Thursday, 5 December 2013

Word to Caesar by Geoffrey Trease

In the remote Roman garrisons in northern Britain, young Paul witnesses devastating barbarian attack which destroys the fort he has called home, and leaves him an orphan.  He escapes with his life thanks to Severus, a Roman poet who offers Paul his protection.  Paul discovers that his debt to Severus can be repaid, but it requires that he travel to Rome, a homeland he has never visited, and deamands bravery, quick wit and a lot of luck.

In typical Geoffrey Trease style, this adventure is action-packed, and involves all manner of jumping into rivers from prison windows, escaping face-to-face encounters with angry lions, outrunning bloodhounds through the forest in bare feet (!), and using a diamond ring to cut a hole in a glass window pane not once, but twice! 

Although Trease wrote his stories for both girls and boys (usually including a protagonist of each gender to share the stage) Word to Caesar is disappointingly light on female characters.  There are three in total: one is a nasty spy, one an annoying brat, and the third shows up near the end and disappears just when things get really dangerous.  This aspect of the story was much less satisfying for my daughter to whom I was reading it aloud.

The historical aspects of the Roman setting were much less convincing than when he writes about Britain in the same period.  However, he does take great care in describing the details of the Circus Maximus, and that made up for any lack in the fact that Rome was otherwise fairly nondescript.  We both agreed that Geoffrey Trease writes a good adventure story, although this was perhaps not his finest effort.  However, it is exactly the kind of historical fiction Elizabeth and I both enjoy.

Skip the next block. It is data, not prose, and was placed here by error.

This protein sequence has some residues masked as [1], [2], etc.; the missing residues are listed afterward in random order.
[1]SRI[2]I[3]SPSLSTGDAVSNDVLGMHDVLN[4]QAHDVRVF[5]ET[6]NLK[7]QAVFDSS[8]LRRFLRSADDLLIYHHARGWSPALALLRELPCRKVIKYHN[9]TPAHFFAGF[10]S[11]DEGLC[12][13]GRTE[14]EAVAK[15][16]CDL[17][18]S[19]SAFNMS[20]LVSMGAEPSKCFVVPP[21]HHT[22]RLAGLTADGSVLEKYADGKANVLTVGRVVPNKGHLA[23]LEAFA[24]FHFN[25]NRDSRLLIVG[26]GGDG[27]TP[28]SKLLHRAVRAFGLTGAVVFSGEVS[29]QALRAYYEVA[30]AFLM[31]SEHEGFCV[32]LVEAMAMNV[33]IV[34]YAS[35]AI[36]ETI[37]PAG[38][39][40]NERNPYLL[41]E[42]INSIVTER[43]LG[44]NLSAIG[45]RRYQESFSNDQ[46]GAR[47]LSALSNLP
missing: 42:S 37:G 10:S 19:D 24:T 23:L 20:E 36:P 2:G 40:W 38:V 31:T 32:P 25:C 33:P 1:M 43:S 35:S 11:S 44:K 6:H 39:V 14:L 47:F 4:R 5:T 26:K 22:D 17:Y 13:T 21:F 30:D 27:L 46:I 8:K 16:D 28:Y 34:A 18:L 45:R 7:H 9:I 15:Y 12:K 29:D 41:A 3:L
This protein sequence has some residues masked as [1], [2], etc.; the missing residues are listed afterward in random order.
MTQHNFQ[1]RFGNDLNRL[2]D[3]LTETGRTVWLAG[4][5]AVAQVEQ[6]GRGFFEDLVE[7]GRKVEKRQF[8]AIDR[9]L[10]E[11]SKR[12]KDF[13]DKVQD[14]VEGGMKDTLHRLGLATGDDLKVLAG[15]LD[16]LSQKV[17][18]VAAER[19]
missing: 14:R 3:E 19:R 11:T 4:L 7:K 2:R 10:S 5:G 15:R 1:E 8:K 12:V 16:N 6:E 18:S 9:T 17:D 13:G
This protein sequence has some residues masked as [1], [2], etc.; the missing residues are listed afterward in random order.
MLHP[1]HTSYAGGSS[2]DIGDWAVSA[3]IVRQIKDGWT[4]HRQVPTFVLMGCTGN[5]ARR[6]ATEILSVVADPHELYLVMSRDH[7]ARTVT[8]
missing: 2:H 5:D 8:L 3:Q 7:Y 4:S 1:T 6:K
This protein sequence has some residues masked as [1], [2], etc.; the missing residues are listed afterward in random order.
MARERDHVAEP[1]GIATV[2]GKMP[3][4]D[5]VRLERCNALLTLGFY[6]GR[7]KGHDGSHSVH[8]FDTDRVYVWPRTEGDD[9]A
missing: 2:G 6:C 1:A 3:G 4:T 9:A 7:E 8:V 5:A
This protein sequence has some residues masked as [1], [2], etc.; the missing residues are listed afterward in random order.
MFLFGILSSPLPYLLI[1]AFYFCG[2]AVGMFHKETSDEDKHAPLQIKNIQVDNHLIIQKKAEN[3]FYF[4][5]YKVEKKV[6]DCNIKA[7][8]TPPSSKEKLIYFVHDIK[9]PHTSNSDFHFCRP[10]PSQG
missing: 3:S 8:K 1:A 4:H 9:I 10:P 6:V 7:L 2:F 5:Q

Geoffrey Trease


  1. I'd forgotten about Trease. There were always plenty of his books around in the library when I was small but you rarely see them now. If you and your daughter enjoy that kind of novel have you read the work of Rosemary Sutcliffe? Definitely one of my favourites. If you don't know her try 'The Eagle of the Ninth'. It's first-rate.

    1. Thanks for your comment! Yes, we all really enjoy Rosemary Sutcliff in this house, especially her retellings of the Iliad and the Odyssey, and her Arthurian stories. We went through a prolonged RS phase and couldn't get enough of course her stories of Irish mythology and Roman Britain. Two very prolific authors!


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